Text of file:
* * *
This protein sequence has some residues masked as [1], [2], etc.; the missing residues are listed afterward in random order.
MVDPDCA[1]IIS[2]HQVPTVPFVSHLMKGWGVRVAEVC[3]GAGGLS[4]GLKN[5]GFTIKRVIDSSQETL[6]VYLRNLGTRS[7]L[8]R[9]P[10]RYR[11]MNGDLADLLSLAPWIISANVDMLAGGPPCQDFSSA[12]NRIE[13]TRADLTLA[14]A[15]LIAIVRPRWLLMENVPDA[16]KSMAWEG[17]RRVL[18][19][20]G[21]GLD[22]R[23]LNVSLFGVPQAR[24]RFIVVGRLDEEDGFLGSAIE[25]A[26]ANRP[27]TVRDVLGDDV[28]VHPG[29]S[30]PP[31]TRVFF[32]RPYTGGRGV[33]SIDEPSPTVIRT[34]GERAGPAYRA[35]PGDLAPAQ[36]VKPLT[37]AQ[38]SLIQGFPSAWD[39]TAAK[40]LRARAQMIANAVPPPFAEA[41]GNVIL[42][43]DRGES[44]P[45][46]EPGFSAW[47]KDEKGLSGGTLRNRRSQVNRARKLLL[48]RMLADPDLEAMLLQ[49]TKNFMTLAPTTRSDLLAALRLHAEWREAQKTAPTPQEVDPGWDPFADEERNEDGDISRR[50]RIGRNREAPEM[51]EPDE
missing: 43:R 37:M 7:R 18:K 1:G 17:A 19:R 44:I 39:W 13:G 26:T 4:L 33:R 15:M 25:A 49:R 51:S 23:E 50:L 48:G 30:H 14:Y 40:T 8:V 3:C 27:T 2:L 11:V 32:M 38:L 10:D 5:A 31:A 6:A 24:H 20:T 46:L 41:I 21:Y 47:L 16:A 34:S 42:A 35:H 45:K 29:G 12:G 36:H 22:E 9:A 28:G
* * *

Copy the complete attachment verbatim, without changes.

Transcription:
This protein sequence has some residues masked as [1], [2], etc.; the missing residues are listed afterward in random order.
MVDPDCA[1]IIS[2]HQVPTVPFVSHLMKGWGVRVAEVC[3]GAGGLS[4]GLKN[5]GFTIKRVIDSSQETL[6]VYLRNLGTRS[7]L[8]R[9]P[10]RYR[11]MNGDLADLLSLAPWIISANVDMLAGGPPCQDFSSA[12]NRIE[13]TRADLTLA[14]A[15]LIAIVRPRWLLMENVPDA[16]KSMAWEG[17]RRVL[18][19][20]G[21]GLD[22]R[23]LNVSLFGVPQAR[24]RFIVVGRLDEEDGFLGSAIE[25]A[26]ANRP[27]TVRDVLGDDV[28]VHPG[29]S[30]PP[31]TRVFF[32]RPYTGGRGV[33]SIDEPSPTVIRT[34]GERAGPAYRA[35]PGDLAPAQ[36]VKPLT[37]AQ[38]SLIQGFPSAWD[39]TAAK[40]LRARAQMIANAVPPPFAEA[41]GNVIL[42][43]DRGES[44]P[45][46]EPGFSAW[47]KDEKGLSGGTLRNRRSQVNRARKLLL[48]RMLADPDLEAMLLQ[49]TKNFMTLAPTTRSDLLAALRLHAEWREAQKTAPTPQEVDPGWDPFADEERNEDGDISRR[50]RIGRNREAPEM[51]EPDE
missing: 43:R 37:M 7:R 18:K 1:G 17:A 19:R 44:I 39:W 13:G 26:T 4:L 33:R 15:M 25:A 49:R 51:S 23:E 50:L 48:G 30:H 14:Y 40:T 8:V 3:C 27:T 2:L 11:V 32:M 38:L 10:D 5:A 31:A 6:A 24:H 20:T 46:L 41:I 21:Y 47:L 16:A 34:S 42:A 35:H 45:K 29:G 12:G 36:H 22:E 9:A 28:G